We’re all drawn to the water. A bunch of us dream of waterfront property, whether a lake or the ocean. Alas, land on the water doesn’t come cheap—but hey, we’re RVers, right? We can find our own water. Below, we’ve compiled a list of some of our favorite waterfront campgrounds.
Polson Motorcoach & RV Resort, Montana
Montana and waterfront? Yes, and it’s not the only landlocked state you’ll find listed here. The beauty of this RV resort isn’t just its proximity to Flathead Lake, but also its view of the Mission Mountains—and how close it is to Glacier Park. Worth noting, however, that Polson is specifically a Class A motorhome resort—no others need apply.
Libby’s Oceanside Camp, Maine
On the southern coast of Maine sits Libby’s Oceanside Camp, which puts your RV right on the edge of the Atlantic Ocean. With its own 1.5-mile-long beach and a view of the picturesque Nubble Lighthouse, and plenty of local places to load up on Lobster, Libby’s long-running campground is a beautiful place to enjoy beautiful Maine weather.
Hunting Island State Park, South Carolina
Hunting Island, so named because it was a popular hunting spot for sailors and pirates, is loaded with wildlife and fowl, plus a nesting ground for the Loggerhead turtle. There are nature trails for hiking, a boardwalk through the marsh, and a pier for saltwater fishing. The island also plays host to the only public lighthouse in South Carolina, which lets you climb 130 feet up to its deck.
South Padre Island KOA, Texas
There are plenty of waterfront areas in the states that encourage you to rough it. South Padre Island isn’t one of those places. Totally embracing the idea of “island life,” most parks include pools, laundry, boat ramps, and snack bars. The South Padre KOA puts you right along the water in the Gulf of Mexico, and if you want to get out for a bit, you can check out their Pier 19 Restaurant and Bar, sitting out on the water.
Jessie M. Honeyman Memorial State Park, Oregon
In the midst of Oregon’s dense, rich evergreens sit plenty of beautiful lakes. Jessie M. Honeyman Memorial State Park is almost a three-fer: just off the Oregon coast, the forests, plus two freshwater lakes, Cleawox and Woahink. Go scuba diving, kayaking, canoeing, and fishing, or stay off the water and go sandboarding on the dunes.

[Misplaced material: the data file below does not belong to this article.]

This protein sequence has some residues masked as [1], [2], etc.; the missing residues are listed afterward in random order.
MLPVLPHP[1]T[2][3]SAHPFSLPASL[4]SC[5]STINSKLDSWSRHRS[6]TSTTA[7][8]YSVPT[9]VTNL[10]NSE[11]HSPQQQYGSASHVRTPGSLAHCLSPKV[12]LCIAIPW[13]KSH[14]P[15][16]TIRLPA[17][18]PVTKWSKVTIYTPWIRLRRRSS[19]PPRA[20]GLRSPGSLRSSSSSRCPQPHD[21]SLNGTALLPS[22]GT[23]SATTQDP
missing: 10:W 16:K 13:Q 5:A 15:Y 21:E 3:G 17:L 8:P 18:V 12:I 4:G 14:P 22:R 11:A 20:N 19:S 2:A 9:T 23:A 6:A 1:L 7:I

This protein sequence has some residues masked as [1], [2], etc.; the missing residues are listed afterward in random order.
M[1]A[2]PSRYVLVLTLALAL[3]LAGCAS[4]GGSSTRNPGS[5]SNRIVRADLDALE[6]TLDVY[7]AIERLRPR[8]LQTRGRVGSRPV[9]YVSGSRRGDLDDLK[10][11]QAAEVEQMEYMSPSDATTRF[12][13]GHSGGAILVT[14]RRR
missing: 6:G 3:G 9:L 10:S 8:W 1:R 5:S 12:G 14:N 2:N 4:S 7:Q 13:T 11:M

Pictured Rocks National Lakeshore, Michigan
Pictured Rocks are right on the coast of Lake Superior, way up in upper part of the Upper Peninsula of Michigan. These rocks are named for bright mineral streaks that run along the coast. Beautiful in the summer and quite popular with backpackers and hikers, it’s also a spectacle in the winter. Because it’s so far north, temps stay pretty cool year-round, but in the winter, things tend to freeze—including the numerous waterfalls.
Chula Vista RV Resort, California
Just down the street from the San Diego Bay National Wildlife Refuge, Chula Vista RV Resort sits on the bay—also owned by the Wildlife Refuge. Into birding? There are walking and biking paths that lead through the bay, or you can take a guided tour (winter only) and get a look at a few rare birds. And because this is San Diego we’re talking about, you can take in the beauty of the beach, or check out the many attractions nearby.
Lake Cumberland State Resort Park, Kentucky
Known as one of the better fishing lakes in the country, Lake Cumberland and its surrounding forests are a hot spot for visitors. Because we’re talking about a resort, there’s no shortage of things to do—for the whole family. So if you’ve only got one or two anglers in your group (who can fish for stripers, trout, walleye, and sauger, among others), there’s also golf, birding, hiking, and plenty of opportunity to just get out on the water and enjoy yourself.
Ready to dive into your first RV trip? Visit your local Camping World, where one of our expert team members will help you find the trailer or motorhome that fits your every need.
Thanks a bunch for these tips. I know it will be useful in our travels!